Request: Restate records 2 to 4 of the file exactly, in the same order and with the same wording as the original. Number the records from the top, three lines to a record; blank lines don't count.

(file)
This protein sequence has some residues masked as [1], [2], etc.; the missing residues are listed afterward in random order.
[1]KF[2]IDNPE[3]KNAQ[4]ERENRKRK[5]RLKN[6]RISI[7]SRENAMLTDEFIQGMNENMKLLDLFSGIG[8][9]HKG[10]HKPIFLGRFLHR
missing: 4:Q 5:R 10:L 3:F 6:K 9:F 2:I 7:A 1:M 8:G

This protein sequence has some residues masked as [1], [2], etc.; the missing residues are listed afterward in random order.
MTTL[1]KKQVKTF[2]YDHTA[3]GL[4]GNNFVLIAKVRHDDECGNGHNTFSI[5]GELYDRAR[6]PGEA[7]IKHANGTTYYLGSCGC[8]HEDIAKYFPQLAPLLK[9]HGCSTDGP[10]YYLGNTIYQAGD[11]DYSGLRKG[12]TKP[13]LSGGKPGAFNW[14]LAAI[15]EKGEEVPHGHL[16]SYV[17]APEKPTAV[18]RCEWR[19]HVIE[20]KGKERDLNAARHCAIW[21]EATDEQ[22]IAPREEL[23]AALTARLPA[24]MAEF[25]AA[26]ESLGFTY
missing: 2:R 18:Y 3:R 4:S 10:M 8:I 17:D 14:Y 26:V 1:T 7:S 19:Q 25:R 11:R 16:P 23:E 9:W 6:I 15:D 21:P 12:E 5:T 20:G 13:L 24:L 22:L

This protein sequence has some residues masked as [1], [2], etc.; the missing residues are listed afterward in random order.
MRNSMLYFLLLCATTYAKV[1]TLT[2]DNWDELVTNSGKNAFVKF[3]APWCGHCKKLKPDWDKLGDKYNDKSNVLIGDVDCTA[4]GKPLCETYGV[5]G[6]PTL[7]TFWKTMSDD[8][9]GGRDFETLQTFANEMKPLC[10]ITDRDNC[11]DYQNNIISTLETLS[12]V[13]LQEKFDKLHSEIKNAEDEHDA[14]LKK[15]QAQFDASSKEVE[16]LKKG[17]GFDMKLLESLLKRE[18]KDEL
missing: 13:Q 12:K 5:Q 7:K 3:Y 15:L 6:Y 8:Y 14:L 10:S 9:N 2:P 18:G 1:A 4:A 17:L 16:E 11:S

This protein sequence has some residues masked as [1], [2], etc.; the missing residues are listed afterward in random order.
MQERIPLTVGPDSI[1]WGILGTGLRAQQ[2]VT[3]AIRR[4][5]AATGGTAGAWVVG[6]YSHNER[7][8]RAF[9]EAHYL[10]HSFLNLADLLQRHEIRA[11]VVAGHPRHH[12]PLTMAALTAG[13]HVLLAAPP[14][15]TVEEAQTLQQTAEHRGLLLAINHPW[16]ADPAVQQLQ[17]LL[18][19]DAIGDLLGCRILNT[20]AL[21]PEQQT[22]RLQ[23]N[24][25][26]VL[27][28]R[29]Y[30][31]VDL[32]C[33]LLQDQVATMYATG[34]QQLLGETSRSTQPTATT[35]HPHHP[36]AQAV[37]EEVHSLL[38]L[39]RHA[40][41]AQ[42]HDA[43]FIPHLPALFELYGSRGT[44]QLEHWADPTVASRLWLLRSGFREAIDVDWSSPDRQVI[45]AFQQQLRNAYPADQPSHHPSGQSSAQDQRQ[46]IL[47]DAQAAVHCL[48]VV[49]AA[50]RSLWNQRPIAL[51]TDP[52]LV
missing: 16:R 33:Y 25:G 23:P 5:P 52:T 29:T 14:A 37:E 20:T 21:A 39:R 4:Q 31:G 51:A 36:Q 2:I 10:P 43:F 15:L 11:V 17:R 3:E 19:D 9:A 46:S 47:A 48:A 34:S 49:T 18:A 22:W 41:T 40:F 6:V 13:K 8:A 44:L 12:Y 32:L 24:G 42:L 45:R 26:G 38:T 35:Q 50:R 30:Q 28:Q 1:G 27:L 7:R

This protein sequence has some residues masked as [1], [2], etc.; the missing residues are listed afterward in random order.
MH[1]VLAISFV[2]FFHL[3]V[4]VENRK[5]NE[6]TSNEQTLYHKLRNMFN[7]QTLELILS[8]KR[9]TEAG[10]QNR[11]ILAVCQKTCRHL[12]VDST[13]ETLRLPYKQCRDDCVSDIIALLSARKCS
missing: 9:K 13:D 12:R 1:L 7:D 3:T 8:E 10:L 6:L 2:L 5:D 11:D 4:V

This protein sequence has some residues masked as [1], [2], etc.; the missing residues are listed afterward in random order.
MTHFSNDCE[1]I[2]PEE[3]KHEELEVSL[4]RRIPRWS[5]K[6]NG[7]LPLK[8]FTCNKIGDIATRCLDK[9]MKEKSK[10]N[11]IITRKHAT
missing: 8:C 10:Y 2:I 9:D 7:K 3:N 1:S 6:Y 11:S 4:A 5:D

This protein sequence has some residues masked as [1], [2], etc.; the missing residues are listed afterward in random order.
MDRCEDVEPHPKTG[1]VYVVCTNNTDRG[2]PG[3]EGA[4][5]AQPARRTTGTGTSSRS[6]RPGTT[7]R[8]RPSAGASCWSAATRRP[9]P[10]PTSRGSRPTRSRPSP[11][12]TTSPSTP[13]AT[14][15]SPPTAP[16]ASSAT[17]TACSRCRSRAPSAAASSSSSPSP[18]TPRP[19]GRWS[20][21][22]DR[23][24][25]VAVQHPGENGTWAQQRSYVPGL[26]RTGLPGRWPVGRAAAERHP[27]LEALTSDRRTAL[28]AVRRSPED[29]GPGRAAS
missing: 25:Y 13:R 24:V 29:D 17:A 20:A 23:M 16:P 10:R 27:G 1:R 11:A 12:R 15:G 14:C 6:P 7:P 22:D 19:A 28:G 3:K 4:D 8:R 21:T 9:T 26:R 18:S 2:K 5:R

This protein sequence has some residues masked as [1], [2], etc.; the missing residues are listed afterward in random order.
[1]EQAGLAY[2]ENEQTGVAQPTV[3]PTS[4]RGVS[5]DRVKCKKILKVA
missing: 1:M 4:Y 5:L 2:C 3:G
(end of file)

This protein sequence has some residues masked as [1], [2], etc.; the missing residues are listed afterward in random order.
MTTL[1]KKQVKTF[2]YDHTA[3]GL[4]GNNFVLIAKVRHDDECGNGHNTFSI[5]GELYDRAR[6]PGEA[7]IKHANGTTYYLGSCGC[8]HEDIAKYFPQLAPLLK[9]HGCSTDGP[10]YYLGNTIYQAGD[11]DYSGLRKG[12]TKP[13]LSGGKPGAFNW[14]LAAI[15]EKGEEVPHGHL[16]SYV[17]APEKPTAV[18]RCEWR[19]HVIE[20]KGKERDLNAARHCAIW[21]EATDEQ[22]IAPREEL[23]AALTARLPA[24]MAEF[25]AA[26]ESLGFTY
missing: 2:R 18:Y 3:R 4:S 10:M 8:I 17:D 14:Y 26:V 1:T 7:S 19:Q 25:R 11:R 16:P 23:E 9:W 6:I 15:D 21:P 12:E 5:T 20:G 13:L 24:L 22:L

This protein sequence has some residues masked as [1], [2], etc.; the missing residues are listed afterward in random order.
MRNSMLYFLLLCATTYAKV[1]TLT[2]DNWDELVTNSGKNAFVKF[3]APWCGHCKKLKPDWDKLGDKYNDKSNVLIGDVDCTA[4]GKPLCETYGV[5]G[6]PTL[7]TFWKTMSDD[8][9]GGRDFETLQTFANEMKPLC[10]ITDRDNC[11]DYQNNIISTLETLS[12]V[13]LQEKFDKLHSEIKNAEDEHDA[14]LKK[15]QAQFDASSKEVE[16]LKKG[17]GFDMKLLESLLKRE[18]KDEL
missing: 13:Q 12:K 5:Q 7:K 3:Y 15:L 6:Y 8:Y 14:L 10:S 9:N 2:P 18:G 1:A 4:A 17:L 16:E 11:S

This protein sequence has some residues masked as [1], [2], etc.; the missing residues are listed afterward in random order.
MQERIPLTVGPDSI[1]WGILGTGLRAQQ[2]VT[3]AIRR[4][5]AATGGTAGAWVVG[6]YSHNER[7][8]RAF[9]EAHYL[10]HSFLNLADLLQRHEIRA[11]VVAGHPRHH[12]PLTMAALTAG[13]HVLLAAPP[14][15]TVEEAQTLQQTAEHRGLLLAINHPW[16]ADPAVQQLQ[17]LL[18][19]DAIGDLLGCRILNT[20]AL[21]PEQQT[22]RLQ[23]N[24][25][26]VL[27][28]R[29]Y[30][31]VDL[32]C[33]LLQDQVATMYATG[34]QQLLGETSRSTQPTATT[35]HPHHP[36]AQAV[37]EEVHSLL[38]L[39]RHA[40][41]AQ[42]HDA[43]FIPHLPALFELYGSRGT[44]QLEHWADPTVASRLWLLRSGFREAIDVDWSSPDRQVI[45]AFQQQLRNAYPADQPSHHPSGQSSAQDQRQ[46]IL[47]DAQAAVHCL[48]VV[49]AA[50]RSLWNQRPIAL[51]TDP[52]LV
missing: 16:R 33:Y 25:G 23:P 5:P 52:T 29:T 14:A 37:E 20:T 21:A 39:R 4:Q 31:G 51:A 36:Q 2:I 10:P 43:F 15:L 11:V 17:R 3:E 19:D 9:A 46:S 47:A 48:A 34:S 49:T 18:A 22:W 41:T 40:F 6:V 13:K 8:A 44:L 12:Y 32:L 24:G 42:L 45:R 26:G 38:T 35:Q 50:R 30:Q 28:Q 1:G 27:L 7:R